NC Central Scouting Report: Switchable Eagles rely on charity stripe

Marquette will try and close out its non-conference schedule better than it did last year when it takes on North Carolina Central tomorrow afternoon at the BMO Harris Bradley Center.

Last year’s final tune-up to the Big East coincidentally was also the last time Marquette lost at home, a 79-57 loss to Vanderbilt. Since then the Golden Eagles have reeled off 15 straight wins in Milwaukee, tied for the seventh longest active streak in college basketball. Included in that streak are wins Pittsburgh, Louisville, Cincinnati, Connecticut and Georgetown.

Marquette should push that streak to 16 when a team from Durham — no, not that No. 1 team in the country — comes to town. The Eagles (6-6) enter Saturday without any notable wins, but have losses against Wyoming and Wichita State. They have been tested, and a solid returning core should help them contend in the MEAC, where Savannah State is regarded as the frontrunner.

Jamil Wilson will have his hands full against NC Central forwards.

Jamil Wilson will have his hands full against NC Central forwards.

Senior Ray Willis was the Eagles’ top returning scorer, but has not put up numbers to match his junior season. He transferred from Oklahoma after two seasons, and is averaging 12.8 points on 45 percent shooting through 12 games. His 3-point numbers are down, but the 6-foot-6 wing has scored 20 points on two occasions, and is shooting almost 90 percent from the free throw line.

Jeremy Ingram has been the top performer thus far, as his 15.8 points lead the team through non-conference play. The 6-foot-3 junior is heating up too, averaging 21 points in his last four contests. He’s the only real outside threat and is the player to watch on an otherwise average offensive team.

The Eagles do tout a switchable of their own, as 6-foot-7 Stanton Kidd has been a formidable inside-out forward. His 14.6 points are second to Ingram, and he leads the team with 7.0 rebounds. He’s made 9-of-20 3-pointers, and the former junior college junior has gone off for 23 and 24 points in two games during his first season in Division I.

Ball State transfer Jay Copeland also has been an efficient inside scorer for the Eagles, averaging 9.2 points on 58 percent shooting in just 23 minutes per game. At 255 pounds, the redshirt sophomore has been a force on the offensive glass, hauling in better than 14 percent of Eagle misses.

Returning starting point guard Emmanuel Chapman has taken on a larger role in 2012, and his 5.6 assists per game have led the Eagle offense. His 38.1 assist rate is 26th best in the country, and he’s also connecting on 45 percent of his 3-pointers. He’s not much of a scoring threat, but his 1.6 steals make the 6-foot-1 guard one of the better defenders on the team.

Notables off the bench include 6-foot-4 guard Ebuka Anyaorah, 6-foot-8 sophomore Kamaro Jawara and 5-foot-9 Drimir Ferguson. Time permitting, take a few minutes and read up on freshman point guard Rashawn King’s remarkable and inspiring story. He’s played in just two games this season, but he’s one to cheer for Saturday.

What the Eagles do well

NC Central has struggled offensively, but is making the most of its trips to the free throw line. Shooting almost 74 percent as a team, the Eagles receive more than 24 percent of their scoring from the charity stripe, the 33rd highest percentage in the country. They get to the free throw line 21.3 times per game.

Part of it can be attributed to so many missed shots, but the Eagles are slightly above-average rebounding their own misses. Grabbing 32.7 percent of those shots as a team, Copeland and Kidd are aggressive on the glass and solid scorers inside. As it did against LSU, Marquette must be stout defensive rebounders.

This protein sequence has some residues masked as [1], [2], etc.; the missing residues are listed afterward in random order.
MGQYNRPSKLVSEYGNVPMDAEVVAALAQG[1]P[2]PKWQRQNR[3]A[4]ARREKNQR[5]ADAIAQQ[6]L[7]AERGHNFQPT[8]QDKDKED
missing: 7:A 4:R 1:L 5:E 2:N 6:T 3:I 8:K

Where the Eagles can be beat

Despite a handful of scoring options, the offense as a whole has struggled. The Eagles rank 245th in efficiency and 278th in effective field goal percentage. The aforementioned free throws have helped some of the scoring, but this is a below-average scoring unit that struggles from outside. If they can’t get to the free throw line, the Eagles will struggle to score.

An interesting note is that opponents are taking 38.5 percent of its shots from beyond the arc, the 30th highest mark in the country. It’s a dangerous way to live and could bite the Eagles if Marquette gets hot from deep. Opponents are making 34 percent of its 3-pointers against NC Central, slightly above the national average.

Three keys to the game

1. Let Mayo lose

Surely Buzz Williams won’t leave any lesson unlearned, and there’s a chance Todd Mayo needs to put in the time off the court before seeing significant time on it, but Marquette needs to see what they have in the sophomore shooting guard. The rust is only going to come off with in-game action, so Saturday may be a chance to let Mayo play through a rough stretch, or allow him minutes with the rest of the starting lineup. With Connecticut and Georgetown looming, now is the time to let Mayo loose for 40 minutes.

2. Switchables aplenty

NC Central touts a pair of switchables and, as a whole, plays smaller despite its slow pace. Steve Taylor Jr. hasn’t seen much playing time the last two weeks and Juan Anderson has also taken a back seat to a rotation taking form. But with this the final tune-up before Big East season, look for Williams to use these two more than usual to match up defensively with the Eagles.

3. Consistency

Realistically Marquette could toss out a random group of five and handle NC Central, but the inconsistencies within the offense have been a major concern. The 3-point shooting is down, but there are no excuses for silly turnovers caused by, as Buzz Williams puts it, “not playing our game.” Easier said than done, but hopefully the Marquette staff is working on slowing down the offense as more of the playbook is implemented.

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